Alright. We have two examples in play that are more on the narrative side of the equation. Let’ turn our gaze towards the other end of the spectrum.
The current hotness metawise (at time of writing) is Space Marines running the Imperial Fist or Iron Hands codex supplements. Picture a hypothetical Imperial Fist force, armed to the teeth with stalker bolt rifles backed up by Thunderfire Cannons and Whirlwinds raining down death from behind a convenient ruin. This is a hard as nails army that also narrative as hell for Imperial Fists. If you are using this this in a tourney, keep going as it’s probably what you want in the first place. If you are using it for only narrative events/games you may want to pair it down a little. Follow the same process about talking it out that we outlined above. Maybe swap out one of your eliminator units for something less efficient or take something that is seen as a bit ‘meh’ like a land raider or some assault marines.
Dave Taylor was one of my hobby heroes growing up. His book Armies Legion and Hordes is probably *the* book on how to plan, build and execute an army project. Well worth a pick up if building armies is more your jam than high level tourney play. You can find where to pick up the book in your region here.
*note: there are examples after this wrap up if you need further inspiration/ideas.*
I hope if you have read this that you have a better idea or some inspiration for a narrative armies. In fact if it does please contact me with pictures as I would love to see them!
If you have other questions/ideas, why not drop me a line! You can leave a message in the comments below, or shoot us an email at email@example.com. Or, you can find me around the internets and the rest of my goonhammer articles here:
CODA AND OUT
Alrighty. With the main article out of the way that out of the way, let’s look at some working examples:
Example In Practice: The Swords of Davion and Kill Team Agravain
A relatively new space marine chapter, which specialises in counter insurgency/insurgency warfare and jump pack assaults. Their homeworld culture is very much ‘train, live by and die by the sword’. Before the great rift they where currently rebuilding the chapter to full strength. Post great rift they find themselves desperately questing to protect their home. Names and inspiration are from Arthurian legend.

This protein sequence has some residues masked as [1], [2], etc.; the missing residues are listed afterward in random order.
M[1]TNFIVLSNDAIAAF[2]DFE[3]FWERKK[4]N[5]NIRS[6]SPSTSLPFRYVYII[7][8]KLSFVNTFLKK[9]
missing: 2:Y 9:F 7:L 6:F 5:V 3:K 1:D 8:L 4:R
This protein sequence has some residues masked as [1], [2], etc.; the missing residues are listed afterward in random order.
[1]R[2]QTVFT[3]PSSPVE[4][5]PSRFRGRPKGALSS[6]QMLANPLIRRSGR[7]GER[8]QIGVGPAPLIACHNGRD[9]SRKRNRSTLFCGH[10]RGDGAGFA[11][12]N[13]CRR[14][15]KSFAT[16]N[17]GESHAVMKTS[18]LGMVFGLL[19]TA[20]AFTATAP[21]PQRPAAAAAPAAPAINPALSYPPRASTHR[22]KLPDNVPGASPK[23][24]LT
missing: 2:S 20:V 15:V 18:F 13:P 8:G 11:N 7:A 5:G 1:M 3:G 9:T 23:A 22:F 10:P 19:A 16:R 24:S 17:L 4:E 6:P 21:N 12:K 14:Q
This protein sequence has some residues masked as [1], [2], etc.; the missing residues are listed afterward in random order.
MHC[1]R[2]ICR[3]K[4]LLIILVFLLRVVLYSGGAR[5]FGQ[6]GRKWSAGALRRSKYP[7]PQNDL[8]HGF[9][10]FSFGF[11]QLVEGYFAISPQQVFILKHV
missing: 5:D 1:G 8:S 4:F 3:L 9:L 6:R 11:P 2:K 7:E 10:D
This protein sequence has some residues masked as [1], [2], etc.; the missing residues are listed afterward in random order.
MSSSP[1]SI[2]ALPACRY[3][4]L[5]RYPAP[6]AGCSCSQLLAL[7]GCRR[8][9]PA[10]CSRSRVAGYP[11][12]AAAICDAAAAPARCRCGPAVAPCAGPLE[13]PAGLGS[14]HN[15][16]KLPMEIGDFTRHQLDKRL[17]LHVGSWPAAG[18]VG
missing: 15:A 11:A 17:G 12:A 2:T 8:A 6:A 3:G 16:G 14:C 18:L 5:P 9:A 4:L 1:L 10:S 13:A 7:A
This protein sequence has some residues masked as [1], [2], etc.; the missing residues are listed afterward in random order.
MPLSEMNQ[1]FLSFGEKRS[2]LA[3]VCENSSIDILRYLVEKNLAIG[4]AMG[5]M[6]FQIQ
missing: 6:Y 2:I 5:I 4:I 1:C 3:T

How/where are you going to use it
This an army that mostly gets it’s games at a FLGS and occanionaly travels to a tourney. In other words it’s a bit of an everything force. I intend to have a fairly solid 2k list for ITC/ETC work and then season it as required with fun stuff for less competitive events. I’ve also expanded the force to have a themed Kill Team.
If I had to put a number on it, the Swords are about 40:60 on the Narrative:Efficiency chart.
What do you have available
I intended this army to be my ‘dream’ force, so no expensive would be spared. I realised early on I needed a ton of Mk IV armour, swords and jump packs. The only roadblock I’ve found so far is keeping a good supply of the Black Templar crusader helm on hand, as well as the Dark Angels storm shield that I use. In the future I’m going to have a harder time getting non jumpy boy MKIV resin marines as I prefer them to the current plastics.
Executing your vision
I’ve been collecting this variation of the army for about 3 years now and it’s tale has been evolving as it’s built. With the release of more and more primaris, the OG marines have been reduced to a few characters and the jump pack squads. Painting wise the idea of heraldry on the knee pads, the use of honour/shame markings came as I painted the moldes up and found fun things to do. Over time my core vision has shifted to:
Defending the extremely cut off Imperial Davonic Republics from a Chaos invasion due to the great rift, The Swords of Davion seek to make the worlds safe enough for the Davion Primus refugee fleet to return home. To do this, they carry out missions, curry favour and use any means to achieve that goal, with most of the chapter fleet bound or defending Davion Secondus, the homebase of the Davion Resists movement.
I also started writing little stories for each of my squads, you can find them and more about the force’s narrative at my army showcase.
Refining your idea
I started playing games with this force at around the 1000 to 1500pts mark. I found out a few things rapidly:
- 5 man tactical squads with bolters where very ordinary.
- 1 dreadnought with a twin lascannon is *not* enough anti tank in a world where Knights exist.
- Normal assault marines are lackluster.
- I needed more command points, badly as I was spending 3 to 4 of my 9 before the game started.
- Oh god the 1st space marine codex in 8th ed was bad.
I’ve mentioned it further up in the article that I’ve had to change a few things about the list, namely dropping the Chapter Exile, Squad Telio and my razorback from the list in order to give it more table top punch.
- I dropped the Chapter Exile, tactical squad, razorback, contemptors and vindicator from the list and…
- Dropped in two twin lascannon contemptors, 2 infiltrator squads a phobos captain and 3 units of eliminators. This gave me a hardy firebase to pivot my two vanguard units and deep striking smash cap/lt off. The goal of the firebase is to be able to snuff out a knight a turn.
- Anytime a unit of more than 1 dude hits the table with a jump pack you better believe it’s using the Vanguard Datasheet over the assault marine one.